The Alfa’s claim to great­ness is bol­stered when you climb aboard. The driv­ing po­si­tion is rem­i­nis­cent of a McLaren’s, as you sit be­hind a vir­tu­ally up­right wheel (thin-rimmed and exquisitel­y con­toured) while adopt­ing a race car-style straight-legged pos­ture. Then there are the op­tional car­bon­fi­bre-shelled Sparco front seats, which are as good to look at as they are hugely sup­port­ive. Glance ahead and you’ll spot the car­bon­fi­bre weave in the trail­ing edge of the bon­net – an­other in­di­ca­tor that this Alfa is some­thing spe­cial. The same light­weight ma­te­rial is also used for the bootlid, roof and prop­shaft, while the wings and door-skins are alu­minium.

Philippe Krief, the en­gi­neer be­hind Fer­rari’s 458 Spe­ciale, had a hand in the Gi­u­lia’s de­vel­op­ment, and it doesn’t take long be­fore you see and feel his in­flu­ence. There’s the bright red starter but­ton that sits on the steer­ing wheel and the huge metal gearshift pad­dles that are linked to a slick and speedy eight-speed au­to­matic gear­box. Then there’s the steer­ing it­self, which is ex­tremely quick, with lit­tle more than a quar­ter of a turn needed for most round­abouts and junc­tions. The ride is sup­ple, too, just like a Fer­rari’s in its bumpy road set­ting.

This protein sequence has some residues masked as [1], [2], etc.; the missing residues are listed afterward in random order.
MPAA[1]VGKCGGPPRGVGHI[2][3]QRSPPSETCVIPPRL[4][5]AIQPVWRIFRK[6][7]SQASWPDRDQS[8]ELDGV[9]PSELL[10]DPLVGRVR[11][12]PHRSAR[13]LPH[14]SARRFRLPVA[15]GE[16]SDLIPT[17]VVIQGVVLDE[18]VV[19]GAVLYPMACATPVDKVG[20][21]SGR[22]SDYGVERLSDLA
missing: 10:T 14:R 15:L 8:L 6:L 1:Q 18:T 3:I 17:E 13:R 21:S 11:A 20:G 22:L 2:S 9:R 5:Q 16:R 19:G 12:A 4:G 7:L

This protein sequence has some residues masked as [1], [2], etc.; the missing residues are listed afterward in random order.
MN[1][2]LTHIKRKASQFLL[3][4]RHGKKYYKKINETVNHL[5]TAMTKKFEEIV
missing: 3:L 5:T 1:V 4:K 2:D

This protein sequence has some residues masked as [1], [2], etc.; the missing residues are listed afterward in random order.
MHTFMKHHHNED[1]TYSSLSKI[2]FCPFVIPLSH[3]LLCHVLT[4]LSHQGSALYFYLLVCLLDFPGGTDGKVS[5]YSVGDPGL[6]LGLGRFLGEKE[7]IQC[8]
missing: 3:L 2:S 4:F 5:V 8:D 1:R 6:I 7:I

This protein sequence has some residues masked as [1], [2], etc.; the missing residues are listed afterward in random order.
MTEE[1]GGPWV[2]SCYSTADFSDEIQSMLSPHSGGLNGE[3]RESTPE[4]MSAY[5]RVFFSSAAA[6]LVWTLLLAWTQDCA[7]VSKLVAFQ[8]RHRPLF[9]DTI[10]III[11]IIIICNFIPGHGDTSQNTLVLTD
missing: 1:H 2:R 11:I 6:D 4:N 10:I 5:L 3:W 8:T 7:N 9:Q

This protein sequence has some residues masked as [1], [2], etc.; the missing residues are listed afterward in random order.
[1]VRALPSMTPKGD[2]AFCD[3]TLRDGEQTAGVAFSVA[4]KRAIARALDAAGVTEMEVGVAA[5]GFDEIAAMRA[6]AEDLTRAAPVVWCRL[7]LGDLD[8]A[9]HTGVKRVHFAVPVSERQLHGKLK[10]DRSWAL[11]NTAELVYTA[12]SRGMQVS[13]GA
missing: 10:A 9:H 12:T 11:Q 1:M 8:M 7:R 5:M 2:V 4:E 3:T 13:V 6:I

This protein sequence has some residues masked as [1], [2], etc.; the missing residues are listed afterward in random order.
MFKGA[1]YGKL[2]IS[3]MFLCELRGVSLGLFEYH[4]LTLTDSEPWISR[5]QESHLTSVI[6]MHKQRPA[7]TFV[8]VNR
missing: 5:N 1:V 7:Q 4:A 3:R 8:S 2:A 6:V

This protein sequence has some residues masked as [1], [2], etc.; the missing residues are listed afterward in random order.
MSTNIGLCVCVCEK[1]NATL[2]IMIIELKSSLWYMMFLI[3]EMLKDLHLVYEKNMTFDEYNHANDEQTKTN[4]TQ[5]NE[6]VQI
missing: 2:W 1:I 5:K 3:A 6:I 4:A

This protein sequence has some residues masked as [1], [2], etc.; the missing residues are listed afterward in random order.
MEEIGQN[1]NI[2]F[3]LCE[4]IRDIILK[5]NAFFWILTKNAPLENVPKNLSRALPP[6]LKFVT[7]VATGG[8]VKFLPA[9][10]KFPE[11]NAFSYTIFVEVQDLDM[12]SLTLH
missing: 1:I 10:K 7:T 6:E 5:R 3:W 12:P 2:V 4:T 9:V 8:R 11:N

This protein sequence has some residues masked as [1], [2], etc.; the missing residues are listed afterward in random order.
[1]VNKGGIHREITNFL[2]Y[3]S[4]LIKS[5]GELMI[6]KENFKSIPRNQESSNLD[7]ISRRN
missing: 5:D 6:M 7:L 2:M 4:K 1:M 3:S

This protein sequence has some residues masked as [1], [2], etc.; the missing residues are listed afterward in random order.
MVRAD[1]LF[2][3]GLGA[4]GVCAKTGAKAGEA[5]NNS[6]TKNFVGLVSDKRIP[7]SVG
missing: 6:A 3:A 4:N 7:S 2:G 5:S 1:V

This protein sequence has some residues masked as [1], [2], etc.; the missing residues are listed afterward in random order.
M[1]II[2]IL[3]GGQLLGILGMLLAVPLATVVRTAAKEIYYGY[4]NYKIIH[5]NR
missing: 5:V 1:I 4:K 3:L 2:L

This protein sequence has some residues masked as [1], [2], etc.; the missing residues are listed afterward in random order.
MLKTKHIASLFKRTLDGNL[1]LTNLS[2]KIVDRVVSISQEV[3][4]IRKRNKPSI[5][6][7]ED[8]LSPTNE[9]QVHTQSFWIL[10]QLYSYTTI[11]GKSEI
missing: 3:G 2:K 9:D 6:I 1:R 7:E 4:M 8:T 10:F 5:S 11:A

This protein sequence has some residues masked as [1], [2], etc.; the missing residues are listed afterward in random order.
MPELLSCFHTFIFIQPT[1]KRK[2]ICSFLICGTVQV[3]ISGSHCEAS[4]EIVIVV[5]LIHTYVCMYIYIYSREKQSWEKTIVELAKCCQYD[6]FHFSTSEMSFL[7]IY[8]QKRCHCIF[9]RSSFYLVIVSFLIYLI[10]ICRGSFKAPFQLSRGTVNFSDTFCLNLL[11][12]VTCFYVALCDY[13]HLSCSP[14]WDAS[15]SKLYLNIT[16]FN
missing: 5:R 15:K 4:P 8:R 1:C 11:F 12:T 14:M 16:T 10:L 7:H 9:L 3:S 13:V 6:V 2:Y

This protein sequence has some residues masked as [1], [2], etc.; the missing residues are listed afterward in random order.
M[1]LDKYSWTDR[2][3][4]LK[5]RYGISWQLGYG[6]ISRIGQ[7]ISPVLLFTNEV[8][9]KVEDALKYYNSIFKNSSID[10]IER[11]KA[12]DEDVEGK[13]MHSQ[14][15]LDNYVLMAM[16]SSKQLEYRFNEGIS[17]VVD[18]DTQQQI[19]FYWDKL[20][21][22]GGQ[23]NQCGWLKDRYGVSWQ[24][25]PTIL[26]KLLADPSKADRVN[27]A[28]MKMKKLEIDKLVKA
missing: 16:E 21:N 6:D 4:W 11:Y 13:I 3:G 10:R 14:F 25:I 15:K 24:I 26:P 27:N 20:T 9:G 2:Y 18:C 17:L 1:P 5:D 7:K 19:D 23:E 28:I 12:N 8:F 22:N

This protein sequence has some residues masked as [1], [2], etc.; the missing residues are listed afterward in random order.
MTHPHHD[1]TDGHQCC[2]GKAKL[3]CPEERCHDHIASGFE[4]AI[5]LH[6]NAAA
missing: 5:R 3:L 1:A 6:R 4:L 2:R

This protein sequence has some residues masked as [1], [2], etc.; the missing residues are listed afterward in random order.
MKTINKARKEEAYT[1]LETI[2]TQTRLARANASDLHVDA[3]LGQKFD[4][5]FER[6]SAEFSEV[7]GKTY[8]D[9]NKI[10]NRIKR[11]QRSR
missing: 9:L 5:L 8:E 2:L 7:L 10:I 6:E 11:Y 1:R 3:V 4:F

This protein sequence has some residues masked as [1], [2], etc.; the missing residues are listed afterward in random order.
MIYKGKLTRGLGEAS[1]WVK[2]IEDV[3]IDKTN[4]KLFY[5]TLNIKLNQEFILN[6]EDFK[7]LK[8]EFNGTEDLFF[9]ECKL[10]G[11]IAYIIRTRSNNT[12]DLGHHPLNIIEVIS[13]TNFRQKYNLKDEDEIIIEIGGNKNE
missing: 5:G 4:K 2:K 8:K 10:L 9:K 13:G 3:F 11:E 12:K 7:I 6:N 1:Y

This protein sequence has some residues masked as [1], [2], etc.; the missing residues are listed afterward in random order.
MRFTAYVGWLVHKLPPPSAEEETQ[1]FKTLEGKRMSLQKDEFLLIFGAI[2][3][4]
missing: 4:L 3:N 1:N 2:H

Af­ter the stiff-legged gaits of the Alfa’s Ger­man ri­vals, this easy­go­ing nature is wel­come on the long drag along the M4 to our photo lo­ca­tion in the Bre­con Bea­cons. As is the Gi­u­lia’s ef­fort­less per­for­mance, the twin-tur­bocharged 2.9-litre V6 (Fer­rari-based – although nei­ther side likes to talk about it) pro­pel­ling the Gi­u­lia for­ward with a mus­cu­lar and lag-free de­liv­ery. There’s no sense of in­er­tia – sim­ply squeeze the throt­tle an inch to pick off slower traf­fic at will. It’s not the most charis­matic-sound­ing of en­gines, but on a long, three-lane schlep I’ll take ret­i­cent over rau­cous any day.